A Tier III Disciplinary Hearing was commenced by Hearing Officer Wolczyk on February 11, 2002. Docket No. 6, Attach. 5 at 3. Petitioner's theory was that CO DiLallo planted the contraband on Petitioner as part of a larger conspiracy by correctional staff against African American inmates. Petitioner requested documents and witnesses, which he essentially alleged would show that many other African American inmates had been found with contraband on February 7, 2002. Officer Wolczyk denied Petitioner's requests for documents and witnesses that were not directly related to the first level of D Block where Petitioner was found with the contraband. Wolczyk explained repeatedly that witnesses and documents that could not shed light on what happened in Petitioner's cell on February 7, 2002, were irrelevant. Officer Wolczyk continually gave Petitioner additional opportunities to present relevant documents or witnesses, and gave Petitioner wide latitude to explain how his requests might be relevant to the proceedings.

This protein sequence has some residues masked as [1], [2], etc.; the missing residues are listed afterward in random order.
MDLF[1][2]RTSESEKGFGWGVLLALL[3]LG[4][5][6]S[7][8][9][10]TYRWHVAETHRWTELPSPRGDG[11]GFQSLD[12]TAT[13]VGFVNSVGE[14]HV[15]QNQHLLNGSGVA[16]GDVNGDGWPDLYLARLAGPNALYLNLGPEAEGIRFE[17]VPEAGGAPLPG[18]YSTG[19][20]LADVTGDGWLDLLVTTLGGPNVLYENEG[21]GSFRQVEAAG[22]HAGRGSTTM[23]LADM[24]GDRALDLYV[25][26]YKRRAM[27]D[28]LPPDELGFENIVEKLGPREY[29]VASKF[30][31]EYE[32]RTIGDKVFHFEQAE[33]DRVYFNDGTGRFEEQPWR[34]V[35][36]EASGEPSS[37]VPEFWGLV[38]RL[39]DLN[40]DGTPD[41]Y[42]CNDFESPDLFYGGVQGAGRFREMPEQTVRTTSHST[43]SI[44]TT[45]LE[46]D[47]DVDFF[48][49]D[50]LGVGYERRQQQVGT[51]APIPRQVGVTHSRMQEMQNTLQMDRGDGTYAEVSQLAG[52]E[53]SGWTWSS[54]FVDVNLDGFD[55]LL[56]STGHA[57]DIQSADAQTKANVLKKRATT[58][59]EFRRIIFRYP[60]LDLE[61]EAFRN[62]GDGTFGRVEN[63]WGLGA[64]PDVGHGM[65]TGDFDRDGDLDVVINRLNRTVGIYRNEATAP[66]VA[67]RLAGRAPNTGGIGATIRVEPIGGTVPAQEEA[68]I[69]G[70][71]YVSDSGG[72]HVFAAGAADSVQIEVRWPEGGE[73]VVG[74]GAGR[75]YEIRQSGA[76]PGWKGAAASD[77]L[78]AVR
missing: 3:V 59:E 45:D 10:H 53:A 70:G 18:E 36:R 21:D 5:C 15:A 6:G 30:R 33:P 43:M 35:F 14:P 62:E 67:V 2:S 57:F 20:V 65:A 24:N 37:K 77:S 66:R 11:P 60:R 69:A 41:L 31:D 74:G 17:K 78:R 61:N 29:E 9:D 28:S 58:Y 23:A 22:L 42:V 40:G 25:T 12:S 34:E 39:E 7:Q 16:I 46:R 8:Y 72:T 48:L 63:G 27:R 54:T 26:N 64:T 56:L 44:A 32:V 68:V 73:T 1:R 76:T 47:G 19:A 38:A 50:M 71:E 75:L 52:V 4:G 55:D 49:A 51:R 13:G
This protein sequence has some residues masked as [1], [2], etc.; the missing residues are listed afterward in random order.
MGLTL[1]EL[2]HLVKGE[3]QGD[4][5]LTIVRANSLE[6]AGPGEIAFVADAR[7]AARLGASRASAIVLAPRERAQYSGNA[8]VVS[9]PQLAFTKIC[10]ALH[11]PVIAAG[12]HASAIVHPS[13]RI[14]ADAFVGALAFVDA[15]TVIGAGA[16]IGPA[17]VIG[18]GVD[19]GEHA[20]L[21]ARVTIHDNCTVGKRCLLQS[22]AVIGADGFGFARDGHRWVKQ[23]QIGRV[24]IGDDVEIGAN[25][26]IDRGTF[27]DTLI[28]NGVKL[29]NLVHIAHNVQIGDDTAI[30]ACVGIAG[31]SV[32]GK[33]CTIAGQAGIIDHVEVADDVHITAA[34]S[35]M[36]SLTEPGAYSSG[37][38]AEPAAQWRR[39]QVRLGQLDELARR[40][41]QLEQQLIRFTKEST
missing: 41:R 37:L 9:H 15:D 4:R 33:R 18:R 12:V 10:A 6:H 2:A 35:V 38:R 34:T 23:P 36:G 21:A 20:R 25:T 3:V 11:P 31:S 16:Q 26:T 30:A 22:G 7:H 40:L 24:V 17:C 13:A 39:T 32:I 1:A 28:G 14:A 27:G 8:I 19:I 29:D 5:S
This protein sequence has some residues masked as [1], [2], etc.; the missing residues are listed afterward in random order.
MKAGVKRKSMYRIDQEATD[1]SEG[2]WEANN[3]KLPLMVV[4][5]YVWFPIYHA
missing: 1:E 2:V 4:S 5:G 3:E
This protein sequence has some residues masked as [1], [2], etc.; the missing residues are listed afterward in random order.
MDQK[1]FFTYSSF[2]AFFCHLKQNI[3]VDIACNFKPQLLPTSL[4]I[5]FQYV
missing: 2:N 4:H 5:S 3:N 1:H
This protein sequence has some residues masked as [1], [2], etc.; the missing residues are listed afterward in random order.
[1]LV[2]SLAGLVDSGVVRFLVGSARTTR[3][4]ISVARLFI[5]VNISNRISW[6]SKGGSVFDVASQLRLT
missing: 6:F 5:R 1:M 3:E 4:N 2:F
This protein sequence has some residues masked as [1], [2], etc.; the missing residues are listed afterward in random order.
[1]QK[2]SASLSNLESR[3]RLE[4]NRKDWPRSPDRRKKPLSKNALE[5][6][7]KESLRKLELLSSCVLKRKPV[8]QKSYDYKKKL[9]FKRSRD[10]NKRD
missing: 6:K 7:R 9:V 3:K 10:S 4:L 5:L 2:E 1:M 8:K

Five witnesses ultimately testified during the course of the hearing. The first witness, an inmate from cell D-1-19, testified that he had no information about the contraband or the incident. The next witness was Sergeant Kudla, who testified that he received a note from an inmate on D Block that Petitioner had a weapon. Correctional Officer DiLallo testified that he frisked Petitioner under instructions from Sergeant Kudla and found a 9" metal shank in Petitioner's pocket. Docket No. 6, Attach. 4 at 28. DiLallo further testified that he did not plant evidence on Petitioner, and that he had never had any problems with Petitioner prior to this incident. Id. at 29-30. Officer Wolczyk, outside the presence of Petitioner, also took confidential testimony from the prison psychiatrist on Petitioner's mental state and from Sergeant Kudla on the veracity of the confidential informant who tipped Sergeant Kudla to Petitioner's possession of a weapon. Id. at 50-51. On February 22, 2002, Officer Wolczyk concluded the hearing and found Petitioner guilty of possessing contraband as charged. Id. at 56-57.